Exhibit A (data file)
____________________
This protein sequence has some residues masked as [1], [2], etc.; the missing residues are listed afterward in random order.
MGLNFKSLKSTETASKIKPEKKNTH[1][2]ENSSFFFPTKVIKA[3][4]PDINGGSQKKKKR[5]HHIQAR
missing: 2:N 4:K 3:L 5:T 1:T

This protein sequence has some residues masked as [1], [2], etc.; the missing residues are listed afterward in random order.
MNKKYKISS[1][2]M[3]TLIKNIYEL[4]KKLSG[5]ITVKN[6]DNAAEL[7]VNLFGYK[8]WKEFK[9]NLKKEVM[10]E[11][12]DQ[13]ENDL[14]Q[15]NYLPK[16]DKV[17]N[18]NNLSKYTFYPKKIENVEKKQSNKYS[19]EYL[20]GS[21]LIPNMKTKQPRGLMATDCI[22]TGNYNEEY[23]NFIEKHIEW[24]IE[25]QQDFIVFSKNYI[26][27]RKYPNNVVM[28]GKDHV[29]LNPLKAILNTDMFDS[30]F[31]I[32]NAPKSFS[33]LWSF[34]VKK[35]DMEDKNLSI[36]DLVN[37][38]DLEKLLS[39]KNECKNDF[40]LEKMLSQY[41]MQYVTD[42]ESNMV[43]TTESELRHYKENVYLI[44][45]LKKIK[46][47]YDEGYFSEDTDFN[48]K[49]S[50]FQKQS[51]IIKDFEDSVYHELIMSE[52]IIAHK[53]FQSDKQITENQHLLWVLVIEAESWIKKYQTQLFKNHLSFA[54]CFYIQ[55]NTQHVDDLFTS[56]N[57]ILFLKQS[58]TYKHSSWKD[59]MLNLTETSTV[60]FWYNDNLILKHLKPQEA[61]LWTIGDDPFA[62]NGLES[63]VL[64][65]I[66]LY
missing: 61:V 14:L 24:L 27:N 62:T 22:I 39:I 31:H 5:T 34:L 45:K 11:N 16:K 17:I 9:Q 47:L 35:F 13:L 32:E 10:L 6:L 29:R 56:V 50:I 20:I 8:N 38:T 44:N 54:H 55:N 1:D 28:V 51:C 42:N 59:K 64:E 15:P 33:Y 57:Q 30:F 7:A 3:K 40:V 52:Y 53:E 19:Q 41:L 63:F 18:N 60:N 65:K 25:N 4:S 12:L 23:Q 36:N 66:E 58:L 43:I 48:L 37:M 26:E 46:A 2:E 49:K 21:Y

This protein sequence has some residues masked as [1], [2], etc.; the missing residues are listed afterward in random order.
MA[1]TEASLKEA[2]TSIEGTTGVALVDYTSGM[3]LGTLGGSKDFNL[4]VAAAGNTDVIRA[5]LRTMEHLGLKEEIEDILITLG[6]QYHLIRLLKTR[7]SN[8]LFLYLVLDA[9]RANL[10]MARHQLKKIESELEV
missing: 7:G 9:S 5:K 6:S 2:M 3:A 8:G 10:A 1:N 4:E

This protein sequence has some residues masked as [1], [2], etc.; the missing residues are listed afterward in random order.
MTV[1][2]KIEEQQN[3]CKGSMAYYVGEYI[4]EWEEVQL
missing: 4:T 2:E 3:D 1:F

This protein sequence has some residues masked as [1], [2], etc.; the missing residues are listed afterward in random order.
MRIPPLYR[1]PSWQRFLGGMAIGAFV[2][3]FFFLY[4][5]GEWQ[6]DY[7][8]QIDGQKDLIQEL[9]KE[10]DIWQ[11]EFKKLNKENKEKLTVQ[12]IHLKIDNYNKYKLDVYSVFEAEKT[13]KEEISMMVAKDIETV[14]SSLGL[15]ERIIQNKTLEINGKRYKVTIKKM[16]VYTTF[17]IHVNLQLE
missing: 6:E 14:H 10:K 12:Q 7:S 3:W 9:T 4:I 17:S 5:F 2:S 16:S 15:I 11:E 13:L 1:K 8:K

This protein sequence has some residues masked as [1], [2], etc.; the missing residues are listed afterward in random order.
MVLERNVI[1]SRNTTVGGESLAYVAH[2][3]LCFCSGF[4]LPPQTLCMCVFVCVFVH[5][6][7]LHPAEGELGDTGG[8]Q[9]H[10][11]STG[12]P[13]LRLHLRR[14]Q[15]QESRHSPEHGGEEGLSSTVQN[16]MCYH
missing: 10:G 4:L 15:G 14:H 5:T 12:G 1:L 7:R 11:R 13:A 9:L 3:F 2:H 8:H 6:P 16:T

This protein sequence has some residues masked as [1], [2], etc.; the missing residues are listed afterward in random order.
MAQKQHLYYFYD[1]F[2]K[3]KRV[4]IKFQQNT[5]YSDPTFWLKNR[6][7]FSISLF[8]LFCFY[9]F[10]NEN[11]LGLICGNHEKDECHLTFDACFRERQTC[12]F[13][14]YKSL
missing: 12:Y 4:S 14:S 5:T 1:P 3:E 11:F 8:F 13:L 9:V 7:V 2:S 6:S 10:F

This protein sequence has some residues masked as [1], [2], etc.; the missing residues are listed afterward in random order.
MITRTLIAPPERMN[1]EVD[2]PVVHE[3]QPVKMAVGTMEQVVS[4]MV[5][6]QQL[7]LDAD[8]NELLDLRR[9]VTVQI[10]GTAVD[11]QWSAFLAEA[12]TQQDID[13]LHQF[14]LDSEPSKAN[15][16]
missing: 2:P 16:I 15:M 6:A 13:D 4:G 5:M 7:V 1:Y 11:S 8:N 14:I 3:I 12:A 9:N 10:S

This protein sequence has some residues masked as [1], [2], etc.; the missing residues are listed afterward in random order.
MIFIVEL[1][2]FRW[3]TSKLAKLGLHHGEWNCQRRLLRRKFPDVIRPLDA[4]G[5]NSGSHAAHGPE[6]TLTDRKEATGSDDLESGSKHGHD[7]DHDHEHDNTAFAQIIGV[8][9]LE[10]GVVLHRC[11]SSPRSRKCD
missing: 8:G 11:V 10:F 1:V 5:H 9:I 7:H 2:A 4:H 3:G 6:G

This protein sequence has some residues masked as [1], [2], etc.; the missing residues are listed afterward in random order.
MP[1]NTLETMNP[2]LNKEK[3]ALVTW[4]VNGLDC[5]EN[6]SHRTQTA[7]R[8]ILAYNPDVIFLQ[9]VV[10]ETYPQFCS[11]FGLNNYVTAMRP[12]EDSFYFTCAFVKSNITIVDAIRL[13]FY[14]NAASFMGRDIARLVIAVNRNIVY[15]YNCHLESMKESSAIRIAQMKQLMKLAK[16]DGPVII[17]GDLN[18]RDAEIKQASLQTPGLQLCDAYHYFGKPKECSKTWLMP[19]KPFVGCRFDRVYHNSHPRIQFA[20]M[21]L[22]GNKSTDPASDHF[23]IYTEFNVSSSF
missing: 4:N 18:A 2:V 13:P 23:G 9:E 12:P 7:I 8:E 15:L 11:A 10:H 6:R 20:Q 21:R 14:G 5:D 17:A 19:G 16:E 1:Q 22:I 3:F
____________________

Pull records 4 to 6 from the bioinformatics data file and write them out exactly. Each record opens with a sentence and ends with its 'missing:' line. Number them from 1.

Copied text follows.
This protein sequence has some residues masked as [1], [2], etc.; the missing residues are listed afterward in random order.
MTV[1][2]KIEEQQN[3]CKGSMAYYVGEYI[4]EWEEVQL
missing: 4:T 2:E 3:D 1:F

This protein sequence has some residues masked as [1], [2], etc.; the missing residues are listed afterward in random order.
MRIPPLYR[1]PSWQRFLGGMAIGAFV[2][3]FFFLY[4][5]GEWQ[6]DY[7][8]QIDGQKDLIQEL[9]KE[10]DIWQ[11]EFKKLNKENKEKLTVQ[12]IHLKIDNYNKYKLDVYSVFEAEKT[13]KEEISMMVAKDIETV[14]SSLGL[15]ERIIQNKTLEINGKRYKVTIKKM[16]VYTTF[17]IHVNLQLE
missing: 6:E 14:H 10:K 12:Q 7:S 3:W 9:T 4:I 17:S 5:F 2:S 16:S 15:I 11:E 13:L 1:K 8:K

This protein sequence has some residues masked as [1], [2], etc.; the missing residues are listed afterward in random order.
MVLERNVI[1]SRNTTVGGESLAYVAH[2][3]LCFCSGF[4]LPPQTLCMCVFVCVFVH[5][6][7]LHPAEGELGDTGG[8]Q[9]H[10][11]STG[12]P[13]LRLHLRR[14]Q[15]QESRHSPEHGGEEGLSSTVQN[16]MCYH
missing: 10:G 4:L 15:G 14:H 5:T 12:G 1:L 7:R 11:R 13:A 9:L 3:F 2:H 8:H 6:P 16:T